In listening to Bach as composer of the week this morning, I remembered that a while ago David Tang conscripted me to give a talk that he was supposed to be giving to the London Bach Society. I could not remember what on earth I could have said to a group of assembled music lovers. So, I looked it up and post it as a thought for Christmas:-
In thinking about what I should say about Bach, I decided to re-read a book which I bought when it first came out — James Gaines’s Evening in the Palace of Reason — which I originally bought in the bookshop of the Getty Museum in California and read in the aeroplane on the way back. I do not know how it is regarded by experts: probably just as a work of popular history. But for me at least, it is a good introduction to that world of the late Holy Roman Empire, of small courts and Lutheran churches, which Bach inhabited in what is now southern Germany and was then Thuringia and the Electorate of Saxony — Eisenach, where Bach was born, Ohdruf where he moved after the death of his parents when he was nine, Lüneburg, far to the north near Hamburg, where he moved aged fifteen to take up a choral scholarship, Weimar, where he served in the ducal kapelle, Arnstadt where he became church organist, and Köthen, north of Leipzig, where he was Kapellmeister to the Prince.
Gaines’s book taught me two things which I did not know and which I would like to reflect on. The first is that, in many ways, Bach’s music was profoundly conservative, dedicated to the piety of traditional Lutheranism and the profundity of spiritual experience at precisely the time when music and the movement of thought were moving towards the more rational and secular pleasures of the Enlightenment courts. Those of you who have read the book will remember that it is constructed round the moment when, right at the end of his life, Bach visits his son, Carl Philip Emanuel, who was the chief harpsichordist at the court of Frederick the Great in Potsdam. He arrives in Potsdam having travelled over two nights by coach from Leipzig.
Frederick, who, as a youth, had been very keen on music (to the fury of his brutal father) hears that Bach is in town and summons him to the palace. The Emperor sets Bach a test of creating a three-part fugue. Bach passed the test triumphantly to the admiration of the audience, as was reported in the newspaper the following day. The Emperor then asks him to make it into a fugue for six voices. Bach is unable to do it on the spot and goes home to Leipzig somewhat humiliated. He then composes The Musical Offering as a statement of his musical beliefs and a demonstration of his extraordinary compositional skills: his belief that music is ultimately an aspect of theology, a way of understanding the music of the spheres, and not of superficial pleasure; he shows what can be done with supreme mastery of counterpoint at a time when counterpoint was going out of fashion.
The second thing that Gaines’s book taught me, which I had not known, was the extent to which Bach’s music was nearly totally forgotten for more than a half century after his death, that he himself never heard the B Minor Mass, that it was only in the early nineteenth century that the work of Bach began to be rediscovered — in England, following the performance by Samuel Wesley of Jesu, meine Freude in the Hanover Square Rooms in 1809 (this was the performance space which, by the way, had been established in the 1770s by Johann Christian Bach) and, in Germany, in 1829, when the St. Matthew Passion was again played in Berlin under the auspices of Felix Mendelssohn who inherited the manuscript from his teacher, Carl Friedrich Zelter. As you will all know, in the nineteenth century, the awareness and appreciation of Bach was dependent on large choirs. This was one of the reasons why the London Bach Society was established by Paul Steinitz in 1947, as well as of the Tilford Bach Festival in 1952 — in order to get back to the original sound of the works of Bach, so that his music can be heard in the way that it was originally composed.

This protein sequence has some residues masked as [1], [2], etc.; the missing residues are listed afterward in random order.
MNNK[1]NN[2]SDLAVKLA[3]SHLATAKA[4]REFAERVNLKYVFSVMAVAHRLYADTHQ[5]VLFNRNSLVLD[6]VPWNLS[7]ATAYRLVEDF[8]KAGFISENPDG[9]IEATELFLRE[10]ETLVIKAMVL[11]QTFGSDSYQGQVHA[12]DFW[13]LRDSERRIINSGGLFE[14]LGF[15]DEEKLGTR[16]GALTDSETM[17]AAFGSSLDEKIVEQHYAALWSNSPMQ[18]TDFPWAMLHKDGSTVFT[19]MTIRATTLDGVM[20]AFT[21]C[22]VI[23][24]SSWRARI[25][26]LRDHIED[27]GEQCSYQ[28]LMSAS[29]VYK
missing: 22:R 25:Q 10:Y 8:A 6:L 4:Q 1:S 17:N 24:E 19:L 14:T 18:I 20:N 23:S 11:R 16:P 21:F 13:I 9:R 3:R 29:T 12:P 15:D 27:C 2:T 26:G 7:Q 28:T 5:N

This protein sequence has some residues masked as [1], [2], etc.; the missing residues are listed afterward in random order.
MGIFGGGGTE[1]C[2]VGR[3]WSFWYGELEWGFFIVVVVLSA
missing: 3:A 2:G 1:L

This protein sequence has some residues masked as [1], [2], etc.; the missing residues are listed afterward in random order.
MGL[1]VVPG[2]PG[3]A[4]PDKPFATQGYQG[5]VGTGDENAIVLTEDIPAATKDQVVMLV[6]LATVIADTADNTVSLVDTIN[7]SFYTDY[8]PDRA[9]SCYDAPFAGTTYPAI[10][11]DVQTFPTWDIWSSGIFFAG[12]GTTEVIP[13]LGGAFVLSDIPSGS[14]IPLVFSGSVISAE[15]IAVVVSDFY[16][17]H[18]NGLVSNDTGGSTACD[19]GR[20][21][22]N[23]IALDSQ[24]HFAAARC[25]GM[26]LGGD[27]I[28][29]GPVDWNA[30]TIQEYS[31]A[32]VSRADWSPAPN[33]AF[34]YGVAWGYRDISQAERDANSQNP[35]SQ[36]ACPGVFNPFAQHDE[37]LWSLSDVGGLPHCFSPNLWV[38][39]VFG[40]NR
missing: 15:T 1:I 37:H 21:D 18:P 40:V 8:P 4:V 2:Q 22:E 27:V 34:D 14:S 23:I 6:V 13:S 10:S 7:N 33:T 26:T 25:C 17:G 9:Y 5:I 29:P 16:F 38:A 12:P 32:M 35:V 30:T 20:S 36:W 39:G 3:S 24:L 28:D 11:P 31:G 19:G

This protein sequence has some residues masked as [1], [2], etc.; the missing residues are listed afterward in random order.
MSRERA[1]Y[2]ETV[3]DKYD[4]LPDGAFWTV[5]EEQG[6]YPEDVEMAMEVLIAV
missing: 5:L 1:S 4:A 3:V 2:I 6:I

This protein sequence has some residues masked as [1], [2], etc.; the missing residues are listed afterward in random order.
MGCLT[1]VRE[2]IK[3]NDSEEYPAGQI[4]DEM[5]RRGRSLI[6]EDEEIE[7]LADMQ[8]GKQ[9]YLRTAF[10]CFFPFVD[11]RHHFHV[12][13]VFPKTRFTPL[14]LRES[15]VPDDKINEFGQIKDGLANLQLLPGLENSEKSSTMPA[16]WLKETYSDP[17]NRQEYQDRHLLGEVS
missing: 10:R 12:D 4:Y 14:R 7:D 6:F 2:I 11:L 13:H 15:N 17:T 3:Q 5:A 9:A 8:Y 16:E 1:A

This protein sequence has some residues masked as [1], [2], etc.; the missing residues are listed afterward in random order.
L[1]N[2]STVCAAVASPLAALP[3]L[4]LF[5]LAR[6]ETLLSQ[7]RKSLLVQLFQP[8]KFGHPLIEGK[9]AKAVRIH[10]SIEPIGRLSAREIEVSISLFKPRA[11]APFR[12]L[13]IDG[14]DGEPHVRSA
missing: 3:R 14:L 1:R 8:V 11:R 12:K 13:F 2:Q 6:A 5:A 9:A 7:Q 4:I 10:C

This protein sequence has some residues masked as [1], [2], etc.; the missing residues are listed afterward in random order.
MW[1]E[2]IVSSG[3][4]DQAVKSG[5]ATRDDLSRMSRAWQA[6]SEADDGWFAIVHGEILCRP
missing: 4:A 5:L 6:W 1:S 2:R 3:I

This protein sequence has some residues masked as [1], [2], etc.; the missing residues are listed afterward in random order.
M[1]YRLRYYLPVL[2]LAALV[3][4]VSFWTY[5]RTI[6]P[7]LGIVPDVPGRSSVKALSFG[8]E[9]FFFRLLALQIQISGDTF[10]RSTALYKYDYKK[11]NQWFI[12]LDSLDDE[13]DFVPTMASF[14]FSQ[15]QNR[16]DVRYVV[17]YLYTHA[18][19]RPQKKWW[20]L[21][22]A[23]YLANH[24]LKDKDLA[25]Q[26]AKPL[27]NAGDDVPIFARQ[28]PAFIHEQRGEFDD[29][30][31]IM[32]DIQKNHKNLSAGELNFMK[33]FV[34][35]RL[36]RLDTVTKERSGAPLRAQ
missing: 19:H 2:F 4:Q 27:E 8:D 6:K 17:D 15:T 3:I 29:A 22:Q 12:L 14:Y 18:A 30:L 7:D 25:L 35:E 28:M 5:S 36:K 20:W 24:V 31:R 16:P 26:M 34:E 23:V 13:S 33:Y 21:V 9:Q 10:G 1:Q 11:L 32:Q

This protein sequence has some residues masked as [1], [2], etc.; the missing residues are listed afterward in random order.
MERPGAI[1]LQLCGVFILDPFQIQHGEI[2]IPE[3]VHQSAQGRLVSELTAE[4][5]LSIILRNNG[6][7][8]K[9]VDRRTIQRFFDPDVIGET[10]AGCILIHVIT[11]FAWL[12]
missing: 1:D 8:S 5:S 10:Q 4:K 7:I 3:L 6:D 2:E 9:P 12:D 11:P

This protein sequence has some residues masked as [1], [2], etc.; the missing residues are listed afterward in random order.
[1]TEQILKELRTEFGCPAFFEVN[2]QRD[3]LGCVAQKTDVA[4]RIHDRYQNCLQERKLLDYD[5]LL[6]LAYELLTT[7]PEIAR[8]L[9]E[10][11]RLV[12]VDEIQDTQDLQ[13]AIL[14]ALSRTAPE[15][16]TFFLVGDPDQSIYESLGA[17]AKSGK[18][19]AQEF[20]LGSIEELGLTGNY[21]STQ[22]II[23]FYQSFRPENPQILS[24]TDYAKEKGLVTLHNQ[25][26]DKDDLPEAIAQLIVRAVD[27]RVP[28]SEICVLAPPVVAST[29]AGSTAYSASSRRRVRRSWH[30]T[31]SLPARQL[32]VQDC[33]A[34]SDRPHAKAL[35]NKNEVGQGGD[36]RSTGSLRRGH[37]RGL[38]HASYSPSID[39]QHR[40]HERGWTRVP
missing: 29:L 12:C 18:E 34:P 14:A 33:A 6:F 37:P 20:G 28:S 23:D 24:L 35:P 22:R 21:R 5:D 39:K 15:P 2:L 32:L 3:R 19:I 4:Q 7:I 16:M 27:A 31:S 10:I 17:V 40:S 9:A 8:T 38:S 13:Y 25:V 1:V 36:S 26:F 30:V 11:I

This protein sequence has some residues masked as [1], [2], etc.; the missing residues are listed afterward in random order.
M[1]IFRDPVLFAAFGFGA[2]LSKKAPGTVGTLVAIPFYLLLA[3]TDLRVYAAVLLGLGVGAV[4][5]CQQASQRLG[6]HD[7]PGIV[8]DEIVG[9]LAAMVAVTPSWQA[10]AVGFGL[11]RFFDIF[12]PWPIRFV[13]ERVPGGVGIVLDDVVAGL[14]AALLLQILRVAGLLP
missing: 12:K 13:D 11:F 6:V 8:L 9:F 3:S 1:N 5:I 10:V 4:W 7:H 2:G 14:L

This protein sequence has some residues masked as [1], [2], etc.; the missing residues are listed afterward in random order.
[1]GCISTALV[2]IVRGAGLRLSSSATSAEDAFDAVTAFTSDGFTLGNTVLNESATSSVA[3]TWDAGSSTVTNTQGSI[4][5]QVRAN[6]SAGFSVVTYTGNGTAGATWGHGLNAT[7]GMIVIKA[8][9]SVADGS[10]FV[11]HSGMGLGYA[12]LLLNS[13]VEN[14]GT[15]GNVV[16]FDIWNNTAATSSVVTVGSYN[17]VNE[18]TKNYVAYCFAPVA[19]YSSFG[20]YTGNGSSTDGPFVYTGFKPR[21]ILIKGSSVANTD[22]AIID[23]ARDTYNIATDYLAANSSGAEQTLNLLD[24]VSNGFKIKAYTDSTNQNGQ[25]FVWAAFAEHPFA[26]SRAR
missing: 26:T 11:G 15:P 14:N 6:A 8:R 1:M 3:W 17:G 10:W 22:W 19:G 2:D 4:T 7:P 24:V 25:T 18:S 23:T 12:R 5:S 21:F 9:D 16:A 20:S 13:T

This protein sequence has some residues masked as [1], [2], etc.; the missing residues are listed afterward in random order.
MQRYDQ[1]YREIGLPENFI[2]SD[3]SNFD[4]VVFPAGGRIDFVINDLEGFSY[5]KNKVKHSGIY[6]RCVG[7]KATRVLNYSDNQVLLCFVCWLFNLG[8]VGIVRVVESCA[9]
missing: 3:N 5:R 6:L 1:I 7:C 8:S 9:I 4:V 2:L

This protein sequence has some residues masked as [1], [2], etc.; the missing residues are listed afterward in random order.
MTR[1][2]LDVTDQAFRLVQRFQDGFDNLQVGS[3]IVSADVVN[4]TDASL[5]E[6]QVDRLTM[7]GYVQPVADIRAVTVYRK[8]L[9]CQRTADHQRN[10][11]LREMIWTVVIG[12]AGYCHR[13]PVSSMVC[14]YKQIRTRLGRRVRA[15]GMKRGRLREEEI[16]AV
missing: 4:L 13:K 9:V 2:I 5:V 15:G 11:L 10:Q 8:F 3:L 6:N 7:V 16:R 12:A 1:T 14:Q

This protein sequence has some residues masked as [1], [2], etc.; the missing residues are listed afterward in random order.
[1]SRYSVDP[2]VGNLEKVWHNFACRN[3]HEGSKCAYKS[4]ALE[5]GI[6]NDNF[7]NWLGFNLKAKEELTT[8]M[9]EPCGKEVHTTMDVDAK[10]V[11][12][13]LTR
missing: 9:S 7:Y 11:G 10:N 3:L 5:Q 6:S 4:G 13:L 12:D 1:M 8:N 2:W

I find this aspect of Bach’s life and absence of immediate posthumous fame rather moving and I wish I had known about it before. Here we are celebrating the life of a composer who we all regard as one of the greatest composers who has ever lived. I am one of those people who heard the conductor on Desert Island discs (or have I imagined this ?), who when asked what music he wanted played said ‘Bach’; and then the second time, he said ‘Bach’; and then the third time; and so on until the end of the programme. But at the time that Bach wrote his music, it was increasingly unfashionable and was scarcely played after his death, much less so than the more fashionable music of his son, Carl Philip Emanuel.
I would like you to ponder this, because I think it suggests a profound and too often forgotten truth. We do not necessarily know who amongst the current artists of today are going to be admired in a century’s time. Tastes in music, as in the visual arts, can radically change. If Bach can be forgotten and then, a century later rediscovered, so too can any number of contemporary artists, composers and, perhaps, writers too. So, we should not be too confident of our own judgment. There is such a thing as the judgment of history. To some, it may be possible to say, there is hope.